-- Robert Preidt
MONDAY, Oct. 1 (HealthDay News) -- Experts have developed
evidence-based guidelines to help doctors manage patients with
acute low back pain.
Low back pain is one of the most common reasons for outpatient
visits to doctors, but there is a lack of consistency in how best
to handle these cases, according to the team that developed the
guidelines, which were published in the October issue of the
Journal of the American College of Radiology.
"The approach to the workup and management of low back pain by physicians and other practitioners is inconstant," article co-author Dr. Scott Forseen said in a journal news release. "There is significant variability in the diagnostic workup of back pain among physicians within and between specialties."
He and his colleagues at Emory University Hospital and Georgia
Health Sciences University developed a process for how doctors
should manage patients with low back pain.
During their first visit, patients should be categorized into
one of three groups after a thorough medical history and physical
examination: non-specific low back pain; low back pain potentially
associated with compression of a nerve in the spine (radiculopathy)
or abnormal narrowing of the spinal canal (spinal stenosis); or low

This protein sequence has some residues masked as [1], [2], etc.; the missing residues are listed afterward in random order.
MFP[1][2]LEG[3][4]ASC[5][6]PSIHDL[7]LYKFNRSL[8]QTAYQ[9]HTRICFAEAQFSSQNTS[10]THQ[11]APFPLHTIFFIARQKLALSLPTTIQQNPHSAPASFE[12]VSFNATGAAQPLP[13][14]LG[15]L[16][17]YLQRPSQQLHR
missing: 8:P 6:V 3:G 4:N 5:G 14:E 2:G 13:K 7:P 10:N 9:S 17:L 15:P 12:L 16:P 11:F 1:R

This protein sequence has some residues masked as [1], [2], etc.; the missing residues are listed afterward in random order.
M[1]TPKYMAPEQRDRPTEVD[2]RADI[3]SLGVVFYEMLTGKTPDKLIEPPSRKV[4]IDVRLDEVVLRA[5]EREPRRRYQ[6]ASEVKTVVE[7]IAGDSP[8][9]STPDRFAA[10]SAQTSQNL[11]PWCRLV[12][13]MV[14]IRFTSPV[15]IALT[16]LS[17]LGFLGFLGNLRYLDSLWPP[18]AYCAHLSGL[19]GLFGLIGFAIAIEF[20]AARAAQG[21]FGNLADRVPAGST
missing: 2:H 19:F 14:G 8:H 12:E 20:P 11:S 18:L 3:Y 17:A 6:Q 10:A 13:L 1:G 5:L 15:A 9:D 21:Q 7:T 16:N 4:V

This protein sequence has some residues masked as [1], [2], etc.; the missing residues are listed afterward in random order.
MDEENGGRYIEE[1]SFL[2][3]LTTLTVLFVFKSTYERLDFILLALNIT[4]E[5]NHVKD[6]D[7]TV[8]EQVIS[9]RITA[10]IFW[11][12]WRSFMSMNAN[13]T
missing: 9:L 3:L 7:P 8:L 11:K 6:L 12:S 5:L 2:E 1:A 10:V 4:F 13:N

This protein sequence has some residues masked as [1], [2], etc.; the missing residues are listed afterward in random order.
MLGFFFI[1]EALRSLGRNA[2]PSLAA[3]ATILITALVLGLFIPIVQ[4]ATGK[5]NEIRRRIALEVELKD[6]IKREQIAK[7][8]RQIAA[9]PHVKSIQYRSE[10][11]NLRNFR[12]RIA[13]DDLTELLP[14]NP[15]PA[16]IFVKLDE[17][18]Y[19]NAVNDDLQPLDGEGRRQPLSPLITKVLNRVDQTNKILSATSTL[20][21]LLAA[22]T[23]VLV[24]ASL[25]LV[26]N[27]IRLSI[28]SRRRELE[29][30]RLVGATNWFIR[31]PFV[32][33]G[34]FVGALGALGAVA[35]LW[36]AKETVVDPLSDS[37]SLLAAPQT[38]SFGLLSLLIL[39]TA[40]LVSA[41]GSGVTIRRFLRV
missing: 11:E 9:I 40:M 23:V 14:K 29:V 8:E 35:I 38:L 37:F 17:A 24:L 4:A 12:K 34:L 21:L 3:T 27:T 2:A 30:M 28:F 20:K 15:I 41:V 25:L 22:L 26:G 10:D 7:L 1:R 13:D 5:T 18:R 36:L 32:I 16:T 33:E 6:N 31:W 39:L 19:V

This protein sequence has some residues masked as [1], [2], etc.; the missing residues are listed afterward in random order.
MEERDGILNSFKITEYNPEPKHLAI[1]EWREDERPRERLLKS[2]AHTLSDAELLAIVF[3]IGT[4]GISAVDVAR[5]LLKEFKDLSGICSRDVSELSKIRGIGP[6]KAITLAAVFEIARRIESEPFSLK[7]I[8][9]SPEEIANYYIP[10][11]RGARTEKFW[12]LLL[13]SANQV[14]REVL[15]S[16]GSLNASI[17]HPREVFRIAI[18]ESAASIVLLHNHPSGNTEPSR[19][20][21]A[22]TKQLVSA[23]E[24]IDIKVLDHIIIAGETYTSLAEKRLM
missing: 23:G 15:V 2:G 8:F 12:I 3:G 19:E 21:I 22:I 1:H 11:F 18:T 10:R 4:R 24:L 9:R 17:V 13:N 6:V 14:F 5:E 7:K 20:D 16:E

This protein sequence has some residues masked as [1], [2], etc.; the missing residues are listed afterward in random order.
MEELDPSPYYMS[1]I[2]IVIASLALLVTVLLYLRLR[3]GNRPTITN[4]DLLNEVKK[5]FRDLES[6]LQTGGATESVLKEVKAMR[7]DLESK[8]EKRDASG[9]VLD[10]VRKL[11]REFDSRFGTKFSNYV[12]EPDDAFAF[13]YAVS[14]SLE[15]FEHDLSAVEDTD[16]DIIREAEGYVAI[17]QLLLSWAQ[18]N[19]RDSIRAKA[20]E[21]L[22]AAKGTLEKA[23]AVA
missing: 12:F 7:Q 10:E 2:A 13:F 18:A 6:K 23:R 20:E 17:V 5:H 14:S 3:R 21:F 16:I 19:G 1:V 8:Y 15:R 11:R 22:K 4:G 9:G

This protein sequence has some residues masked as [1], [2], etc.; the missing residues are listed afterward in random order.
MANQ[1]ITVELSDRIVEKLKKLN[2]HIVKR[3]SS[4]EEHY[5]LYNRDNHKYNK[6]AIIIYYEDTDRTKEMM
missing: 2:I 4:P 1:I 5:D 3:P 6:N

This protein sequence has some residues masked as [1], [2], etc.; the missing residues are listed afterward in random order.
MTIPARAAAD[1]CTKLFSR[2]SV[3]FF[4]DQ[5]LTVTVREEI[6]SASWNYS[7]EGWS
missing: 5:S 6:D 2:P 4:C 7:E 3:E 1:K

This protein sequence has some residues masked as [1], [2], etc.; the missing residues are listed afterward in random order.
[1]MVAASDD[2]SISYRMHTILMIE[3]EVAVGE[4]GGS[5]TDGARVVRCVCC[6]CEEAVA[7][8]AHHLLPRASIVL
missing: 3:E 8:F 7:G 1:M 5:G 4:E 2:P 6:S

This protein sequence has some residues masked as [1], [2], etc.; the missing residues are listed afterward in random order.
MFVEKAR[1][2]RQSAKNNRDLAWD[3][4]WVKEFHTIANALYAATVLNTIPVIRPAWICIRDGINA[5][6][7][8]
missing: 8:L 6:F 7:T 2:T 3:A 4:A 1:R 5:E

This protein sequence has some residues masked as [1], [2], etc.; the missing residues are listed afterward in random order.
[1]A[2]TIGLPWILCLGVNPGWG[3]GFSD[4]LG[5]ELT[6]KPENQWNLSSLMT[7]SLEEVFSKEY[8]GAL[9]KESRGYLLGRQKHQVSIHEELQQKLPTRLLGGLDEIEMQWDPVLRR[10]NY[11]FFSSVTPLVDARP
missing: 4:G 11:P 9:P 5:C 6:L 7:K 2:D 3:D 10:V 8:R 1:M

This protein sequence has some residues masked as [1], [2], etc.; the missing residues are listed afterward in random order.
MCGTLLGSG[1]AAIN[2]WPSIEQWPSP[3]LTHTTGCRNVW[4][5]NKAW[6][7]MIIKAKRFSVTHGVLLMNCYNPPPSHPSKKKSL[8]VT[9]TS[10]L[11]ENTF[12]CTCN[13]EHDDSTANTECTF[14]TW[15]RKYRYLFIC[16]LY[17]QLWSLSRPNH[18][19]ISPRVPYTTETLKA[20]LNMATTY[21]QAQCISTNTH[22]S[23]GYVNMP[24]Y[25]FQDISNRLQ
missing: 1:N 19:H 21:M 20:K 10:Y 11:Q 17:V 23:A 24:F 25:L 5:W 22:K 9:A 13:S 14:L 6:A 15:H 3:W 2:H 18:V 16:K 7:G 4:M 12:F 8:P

back pain potentially associated with a specific cause.
The guidelines also provide evidence-based information for each
category of patient to guide doctors through the process of
evaluation, management and follow-up of patients, including
recommendations for appropriate imaging and laboratory tests and
referral for consultation about surgery or other procedures.
"We have presented a logical method of choosing, developing and implementing clinical decision support interventions that is based on the best available evidence," Forseen said. "These templates may be reasonably expected to improve patient care, decrease inappropriate imaging utilization, reduce the inappropriate use of steroids and narcotics, and potentially decrease the number of inappropriate invasive procedures."
The U.S. National Institute of Neurological Disorders and Stroke
has more about
low back pain.
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